Kind of data
Sample survey data [ssd]
Latest version updated September 30, 2018
The Afghanistan SABER SD survey was implemented across 21 provinces in Afghanistan in 200 primary schools, of which 170 are public schools and the remaining 30 are Community Based Education (CBE) schools. The sample of 170 public schools is nationally representative, to the extent possible, of the places in Afghanistan that were secure enough for the teams to visit. Since it was not possible to obtain the sample frame from the universe of CBE schools, the sample of 30 CBE schools is not representative of the universe of CBE schools, but only of on-budget CBE schools. The Afghanistan SABER SD survey covers the following 21 provinces: Balkh, Faryab, Ghazni, Ghor, Hilmand, Hirat, Jawzjan, Kabul City, Kabul Province, Kandahar, Khost, Kunar, Logar, Nangarhar, Nuristan, Paktia, Parwan, Sar i Pul, Sarepul, Takhar and Wardak.
Unit of analysis
The unit of analysis varies for each of the modules. They are as follows:
Module 1, the unit of analysis is the school.
Module 2, the unit of analysis is the teacher.
Module 3, the unit of analysis is the principal/school.
Module 4, the unit of analysis is the classroom/school/teacher.
Module 5, the unit of analysis is the student.
Module 6, the unit of analysis is the teacher.
For modules where the unit of analysis is not the school (i.e., teachers and/or students), it is possible to create an average for the school based on groupings by the unique identifier - the school code.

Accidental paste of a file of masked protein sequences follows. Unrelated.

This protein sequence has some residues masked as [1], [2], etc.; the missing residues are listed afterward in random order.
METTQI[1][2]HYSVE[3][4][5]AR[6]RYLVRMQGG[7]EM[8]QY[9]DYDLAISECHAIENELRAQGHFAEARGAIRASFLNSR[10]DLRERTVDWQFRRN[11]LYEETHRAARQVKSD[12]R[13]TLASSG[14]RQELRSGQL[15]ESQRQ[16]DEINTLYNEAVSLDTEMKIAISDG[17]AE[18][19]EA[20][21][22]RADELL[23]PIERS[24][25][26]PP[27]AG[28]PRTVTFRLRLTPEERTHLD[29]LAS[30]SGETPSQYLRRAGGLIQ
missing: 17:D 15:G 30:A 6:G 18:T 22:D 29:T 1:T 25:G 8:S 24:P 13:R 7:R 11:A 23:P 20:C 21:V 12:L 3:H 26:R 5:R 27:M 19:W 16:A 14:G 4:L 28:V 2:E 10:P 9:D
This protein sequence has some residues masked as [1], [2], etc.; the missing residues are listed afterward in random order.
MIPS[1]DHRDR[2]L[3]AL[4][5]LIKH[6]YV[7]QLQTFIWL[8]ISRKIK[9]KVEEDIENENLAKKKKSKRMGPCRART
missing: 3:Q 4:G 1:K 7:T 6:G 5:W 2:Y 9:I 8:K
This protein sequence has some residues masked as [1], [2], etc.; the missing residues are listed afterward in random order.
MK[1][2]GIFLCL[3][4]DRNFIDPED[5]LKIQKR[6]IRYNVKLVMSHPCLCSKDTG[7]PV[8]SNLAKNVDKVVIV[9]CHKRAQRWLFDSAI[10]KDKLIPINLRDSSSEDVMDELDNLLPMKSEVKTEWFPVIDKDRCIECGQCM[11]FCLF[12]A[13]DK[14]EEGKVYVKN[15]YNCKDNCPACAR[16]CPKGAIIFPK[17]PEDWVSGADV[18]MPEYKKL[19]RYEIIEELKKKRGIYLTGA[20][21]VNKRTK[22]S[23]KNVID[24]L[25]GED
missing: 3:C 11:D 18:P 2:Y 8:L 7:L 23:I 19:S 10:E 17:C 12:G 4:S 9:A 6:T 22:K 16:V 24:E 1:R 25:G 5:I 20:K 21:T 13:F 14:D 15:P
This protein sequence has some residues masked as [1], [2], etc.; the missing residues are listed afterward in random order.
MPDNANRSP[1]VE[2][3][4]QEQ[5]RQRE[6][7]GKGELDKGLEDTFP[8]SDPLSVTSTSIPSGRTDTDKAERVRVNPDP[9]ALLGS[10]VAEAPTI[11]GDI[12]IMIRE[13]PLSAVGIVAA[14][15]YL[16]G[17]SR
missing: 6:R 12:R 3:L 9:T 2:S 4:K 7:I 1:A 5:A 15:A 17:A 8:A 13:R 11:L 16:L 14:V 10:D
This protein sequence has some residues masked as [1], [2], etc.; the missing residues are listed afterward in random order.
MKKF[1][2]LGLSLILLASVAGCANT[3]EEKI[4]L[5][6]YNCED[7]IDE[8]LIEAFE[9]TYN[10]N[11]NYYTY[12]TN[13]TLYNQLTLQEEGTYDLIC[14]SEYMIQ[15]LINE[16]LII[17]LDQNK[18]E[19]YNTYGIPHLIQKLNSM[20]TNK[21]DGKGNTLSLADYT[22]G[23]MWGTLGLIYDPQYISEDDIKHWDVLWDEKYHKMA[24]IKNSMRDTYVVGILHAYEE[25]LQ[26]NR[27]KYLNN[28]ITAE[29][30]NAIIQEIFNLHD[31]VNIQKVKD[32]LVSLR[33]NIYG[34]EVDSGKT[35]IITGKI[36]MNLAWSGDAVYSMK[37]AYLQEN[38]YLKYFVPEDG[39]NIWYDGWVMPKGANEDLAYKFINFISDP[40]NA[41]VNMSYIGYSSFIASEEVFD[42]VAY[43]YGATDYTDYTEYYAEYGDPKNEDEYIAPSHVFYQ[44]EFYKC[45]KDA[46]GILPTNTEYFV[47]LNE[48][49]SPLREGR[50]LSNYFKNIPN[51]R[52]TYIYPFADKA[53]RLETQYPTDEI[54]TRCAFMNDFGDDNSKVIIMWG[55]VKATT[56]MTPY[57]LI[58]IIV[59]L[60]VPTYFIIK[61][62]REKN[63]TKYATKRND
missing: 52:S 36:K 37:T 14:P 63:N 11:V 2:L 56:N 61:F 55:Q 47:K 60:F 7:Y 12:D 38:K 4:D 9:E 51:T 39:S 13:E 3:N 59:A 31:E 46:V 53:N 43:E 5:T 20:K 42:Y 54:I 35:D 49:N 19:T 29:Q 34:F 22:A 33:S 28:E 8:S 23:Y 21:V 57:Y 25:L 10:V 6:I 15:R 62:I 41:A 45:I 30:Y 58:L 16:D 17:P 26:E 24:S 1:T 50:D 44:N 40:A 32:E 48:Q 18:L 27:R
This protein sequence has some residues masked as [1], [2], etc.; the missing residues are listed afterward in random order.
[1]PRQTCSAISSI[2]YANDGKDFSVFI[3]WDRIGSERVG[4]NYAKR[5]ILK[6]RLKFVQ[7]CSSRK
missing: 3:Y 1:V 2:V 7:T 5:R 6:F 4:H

The target was to have a nationally representative sample. The team had a list of public schools covering just over 1.1 million students in 34 provinces. The final pool of primary schools from which the sample was drawn included those with a Grade 4 population of students.
Producers and sponsors
Anahita Hosseini Matin
SABER Trust Fund
Afghanistan Ministry of Education
Using estimates of Grade 4 enrollment rates by gender, we used sampling with probability proportional to size for all public school sampling. For CBE schools, we did not have this information and therefore, this sample is not representative of the universe of CBE schools in Afghanistan.
First stage — provinces
Six provinces were sampled mechanically: three because of their political importance (Kabul City and Kabul Province in the Central region; Nangarhar in the East region); and three because they represented such a disproportionate fraction of their region that a PPS (probability proportional to size) strategy would always sample them anyway (Balkh in the North; Khost in the South; and Hirat in the West). Of the remaining 28 provinces, 15 were randomly sampled via stratified PPS, with strata simply defined as regions, yielding a total of 21 sampled provinces.
Second stage — public schools